U.S. suppliers should be aware of Australia’s rules and procedures regulating the packaging, labeling, ingredients, marketing, and sale of specific products, and of general weights and measures.
In general, goods imported in the packages in which they are customarily sold or offered for sale need to be marked with a true description of the goods and the country in which the goods were made. The trade description needs to be applied to the packages in prominent and legible characters. Any additional information applied and/or labeled on the packages must be true and may not contradict or obscure the information required as part of the trade description.
The quantity of a commodity sold in a package must be truly stated on the main display panel of the package, in units of the metric system. The word “net” should always be used when expressing quantity in mass.
The joint Australia New Zealand Food Standards Code requires all packaged food to be labeled with nutritional information on how much fat, protein, energy, carbohydrates, and salt is in the product. Labels must also show the percentage of key ingredients and all the main ingredients that may cause allergies.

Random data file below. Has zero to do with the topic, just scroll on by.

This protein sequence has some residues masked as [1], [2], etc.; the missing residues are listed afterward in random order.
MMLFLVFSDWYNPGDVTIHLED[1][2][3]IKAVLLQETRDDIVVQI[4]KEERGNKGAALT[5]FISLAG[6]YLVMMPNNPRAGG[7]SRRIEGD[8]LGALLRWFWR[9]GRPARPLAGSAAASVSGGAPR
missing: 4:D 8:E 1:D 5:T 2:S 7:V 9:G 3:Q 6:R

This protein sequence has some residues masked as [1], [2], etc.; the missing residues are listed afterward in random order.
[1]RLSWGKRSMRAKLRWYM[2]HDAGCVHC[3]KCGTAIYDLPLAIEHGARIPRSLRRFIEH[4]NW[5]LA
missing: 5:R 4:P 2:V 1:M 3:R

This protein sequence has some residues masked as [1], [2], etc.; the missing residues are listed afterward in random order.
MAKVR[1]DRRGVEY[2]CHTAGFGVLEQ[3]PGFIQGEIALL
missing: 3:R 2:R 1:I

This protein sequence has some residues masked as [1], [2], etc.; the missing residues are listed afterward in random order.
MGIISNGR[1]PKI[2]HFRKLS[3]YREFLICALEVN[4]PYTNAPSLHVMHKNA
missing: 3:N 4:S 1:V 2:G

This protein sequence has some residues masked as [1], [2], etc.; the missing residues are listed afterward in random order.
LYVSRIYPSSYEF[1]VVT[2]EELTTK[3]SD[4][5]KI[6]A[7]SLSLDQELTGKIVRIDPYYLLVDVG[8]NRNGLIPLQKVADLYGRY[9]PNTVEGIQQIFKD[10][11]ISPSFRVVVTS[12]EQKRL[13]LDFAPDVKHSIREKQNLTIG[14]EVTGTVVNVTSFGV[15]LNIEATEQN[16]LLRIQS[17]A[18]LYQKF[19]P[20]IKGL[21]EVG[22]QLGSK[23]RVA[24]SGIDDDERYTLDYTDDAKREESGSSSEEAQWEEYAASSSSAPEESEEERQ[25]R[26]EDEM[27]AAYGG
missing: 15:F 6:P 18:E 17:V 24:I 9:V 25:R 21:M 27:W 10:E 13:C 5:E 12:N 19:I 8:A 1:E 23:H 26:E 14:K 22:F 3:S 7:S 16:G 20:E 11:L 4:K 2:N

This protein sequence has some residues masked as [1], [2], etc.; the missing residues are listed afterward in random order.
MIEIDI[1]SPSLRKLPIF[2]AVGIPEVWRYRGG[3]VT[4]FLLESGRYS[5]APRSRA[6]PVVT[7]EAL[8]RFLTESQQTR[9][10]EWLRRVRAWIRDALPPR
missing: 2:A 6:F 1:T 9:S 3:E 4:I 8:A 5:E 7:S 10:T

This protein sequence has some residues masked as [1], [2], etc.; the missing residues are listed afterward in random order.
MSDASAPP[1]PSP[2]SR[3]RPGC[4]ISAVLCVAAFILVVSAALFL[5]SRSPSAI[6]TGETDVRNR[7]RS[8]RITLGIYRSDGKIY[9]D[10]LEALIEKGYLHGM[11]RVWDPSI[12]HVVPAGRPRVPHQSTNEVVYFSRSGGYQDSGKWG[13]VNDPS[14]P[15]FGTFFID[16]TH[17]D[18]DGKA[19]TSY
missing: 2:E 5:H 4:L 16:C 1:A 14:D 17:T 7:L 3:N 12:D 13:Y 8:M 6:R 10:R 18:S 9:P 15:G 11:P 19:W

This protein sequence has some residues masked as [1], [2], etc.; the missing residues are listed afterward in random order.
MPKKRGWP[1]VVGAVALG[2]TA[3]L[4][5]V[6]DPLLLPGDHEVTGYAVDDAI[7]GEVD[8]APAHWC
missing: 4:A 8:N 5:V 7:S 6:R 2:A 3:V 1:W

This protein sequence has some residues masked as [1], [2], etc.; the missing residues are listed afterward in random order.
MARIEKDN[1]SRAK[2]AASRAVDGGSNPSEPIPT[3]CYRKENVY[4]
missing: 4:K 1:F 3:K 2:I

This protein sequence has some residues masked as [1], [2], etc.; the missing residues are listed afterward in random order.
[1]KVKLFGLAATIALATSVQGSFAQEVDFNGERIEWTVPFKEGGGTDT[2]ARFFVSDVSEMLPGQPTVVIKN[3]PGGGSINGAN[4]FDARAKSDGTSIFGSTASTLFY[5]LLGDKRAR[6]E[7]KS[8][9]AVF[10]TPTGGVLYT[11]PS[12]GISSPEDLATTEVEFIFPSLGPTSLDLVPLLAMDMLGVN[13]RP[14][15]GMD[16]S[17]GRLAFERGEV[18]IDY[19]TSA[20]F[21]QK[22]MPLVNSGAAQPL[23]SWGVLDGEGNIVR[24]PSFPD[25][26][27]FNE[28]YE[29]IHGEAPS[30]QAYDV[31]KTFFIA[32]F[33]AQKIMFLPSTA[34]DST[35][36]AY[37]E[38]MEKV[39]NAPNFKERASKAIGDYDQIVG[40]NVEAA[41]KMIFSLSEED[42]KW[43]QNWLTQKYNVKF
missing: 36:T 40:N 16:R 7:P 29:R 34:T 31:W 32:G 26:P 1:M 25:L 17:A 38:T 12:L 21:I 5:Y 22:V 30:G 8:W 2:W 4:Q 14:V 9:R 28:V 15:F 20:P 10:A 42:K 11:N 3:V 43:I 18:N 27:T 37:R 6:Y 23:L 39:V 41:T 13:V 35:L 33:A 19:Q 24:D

Detailed guidance on Australia’s food labeling requirements is available in the Food & Agricultural Import Regulations and Standards (FAIRS) report from the Office of Agricultural Affairs, U.S. Embassy Canberra. This report is updated each year and a copy of the latest FAIRS report is available on the FAS website (search for FAIRS Country Report which can be found under the Exporter Assistance category). Information on the Food Standards Code (including a nutritional panel example and calculator) can also be viewed on the website of Food Standards Australia New Zealand (FSANZ).
U.S. exporters should work with their Australian importer to ensure that their products comply with Australian Federal and State Government labeling regulations before shipping any product.
In July 2016 the Australian Government announced reforms to the mandatory Country of Origin labeling regulations which now require greater transparency on the percentage of Australian content. Guidance can be found in the FAIRS report mentioned above. Full details on labeling requirements can be found on the Department of the Industry, Science, Energy and Resources website.